The Neolithic in the central Balkans saw dramatic changes in settlement forms, architecture, and material culture, with substantial, often long-lived settlements that can reasonably be called villages emerging in the later part of the period. This paper examines the role of herding practices in the development of these large, more-or-less settled communities. Radiocarbon results (including twenty-seven new AMS dates from Gomolava, Opovo, and Petnica) are used to place the available zooarchaeological data into a chronological framework, allowing comparison of inter- and intra-site changes across the region. The data point to the development of large-scale cattle herding in the later Neolithic, the implications of which for mobility and community cohesion are discussed. This trend is seen clearly over time at certain sites but, like the settlement evidence, is neither universal nor synchronous across the region, emphasizing that change occurred, and should be understood, on the level of individual communities.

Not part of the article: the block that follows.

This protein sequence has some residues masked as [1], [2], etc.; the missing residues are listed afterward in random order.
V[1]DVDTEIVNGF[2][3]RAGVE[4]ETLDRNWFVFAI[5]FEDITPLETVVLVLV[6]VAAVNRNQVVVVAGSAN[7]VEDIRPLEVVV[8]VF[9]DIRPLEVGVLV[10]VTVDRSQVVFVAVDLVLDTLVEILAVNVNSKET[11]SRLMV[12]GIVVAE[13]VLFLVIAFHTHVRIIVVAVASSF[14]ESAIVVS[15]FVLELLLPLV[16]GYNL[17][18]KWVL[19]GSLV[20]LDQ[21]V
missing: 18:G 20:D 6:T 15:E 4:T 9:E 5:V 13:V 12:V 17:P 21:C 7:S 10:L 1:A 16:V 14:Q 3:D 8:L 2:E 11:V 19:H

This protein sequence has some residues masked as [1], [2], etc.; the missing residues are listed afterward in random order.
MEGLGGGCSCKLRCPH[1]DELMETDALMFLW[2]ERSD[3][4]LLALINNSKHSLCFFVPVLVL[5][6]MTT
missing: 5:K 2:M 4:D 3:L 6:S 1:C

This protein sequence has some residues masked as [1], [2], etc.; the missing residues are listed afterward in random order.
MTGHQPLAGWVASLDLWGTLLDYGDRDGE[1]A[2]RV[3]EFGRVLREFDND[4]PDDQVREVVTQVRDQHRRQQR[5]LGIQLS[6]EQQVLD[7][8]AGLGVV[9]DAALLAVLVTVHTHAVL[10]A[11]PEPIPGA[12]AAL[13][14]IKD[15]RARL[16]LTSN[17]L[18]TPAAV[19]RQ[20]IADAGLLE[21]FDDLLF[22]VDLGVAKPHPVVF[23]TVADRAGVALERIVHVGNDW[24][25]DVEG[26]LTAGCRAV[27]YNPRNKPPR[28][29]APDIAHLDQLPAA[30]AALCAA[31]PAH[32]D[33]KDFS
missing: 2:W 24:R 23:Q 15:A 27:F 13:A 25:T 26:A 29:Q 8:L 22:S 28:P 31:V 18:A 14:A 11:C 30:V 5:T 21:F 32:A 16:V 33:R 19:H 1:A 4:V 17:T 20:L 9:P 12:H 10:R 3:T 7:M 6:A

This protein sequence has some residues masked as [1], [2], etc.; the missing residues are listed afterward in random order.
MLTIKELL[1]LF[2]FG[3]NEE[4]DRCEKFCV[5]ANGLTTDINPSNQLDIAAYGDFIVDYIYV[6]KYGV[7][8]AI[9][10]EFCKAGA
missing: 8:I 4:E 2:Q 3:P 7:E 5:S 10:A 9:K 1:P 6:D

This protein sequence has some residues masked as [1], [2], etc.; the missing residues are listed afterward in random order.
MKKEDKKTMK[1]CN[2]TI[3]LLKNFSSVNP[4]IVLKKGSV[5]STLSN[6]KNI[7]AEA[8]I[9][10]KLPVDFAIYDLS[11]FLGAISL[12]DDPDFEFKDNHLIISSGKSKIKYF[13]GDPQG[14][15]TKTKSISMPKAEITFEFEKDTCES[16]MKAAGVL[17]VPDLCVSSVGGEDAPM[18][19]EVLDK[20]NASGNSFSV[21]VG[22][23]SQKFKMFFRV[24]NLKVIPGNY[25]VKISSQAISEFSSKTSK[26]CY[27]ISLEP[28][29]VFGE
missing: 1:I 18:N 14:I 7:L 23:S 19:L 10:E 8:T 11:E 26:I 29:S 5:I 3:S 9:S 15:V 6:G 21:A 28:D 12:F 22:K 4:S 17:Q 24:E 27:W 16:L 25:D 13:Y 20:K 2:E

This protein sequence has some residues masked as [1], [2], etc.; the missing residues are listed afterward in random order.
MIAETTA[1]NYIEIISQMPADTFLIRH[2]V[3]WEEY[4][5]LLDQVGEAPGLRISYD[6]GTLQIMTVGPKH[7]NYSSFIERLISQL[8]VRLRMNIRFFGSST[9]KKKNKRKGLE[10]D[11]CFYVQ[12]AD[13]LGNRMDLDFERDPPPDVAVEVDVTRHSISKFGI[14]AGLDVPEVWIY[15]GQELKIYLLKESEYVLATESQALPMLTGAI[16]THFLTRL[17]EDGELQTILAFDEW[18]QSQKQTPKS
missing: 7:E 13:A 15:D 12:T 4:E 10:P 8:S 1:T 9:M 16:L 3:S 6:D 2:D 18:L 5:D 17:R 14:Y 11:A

The first infrared photometry of an L-type brown dwarf, DENIS J0255-4700, includes N-band and narrow-band 8.8-μm detections, with upper limits in narrow-band 10.3 and 11.7 μm. Model-independent blackbody fits of existing data yield Teff = 1250 – 1750 K, with models favoring the lower end of that range. Dusty atmospheric models by Allard, Burrows and Marley which match the near-infrared photometry are not completely consistent with our mid-infrared photometry.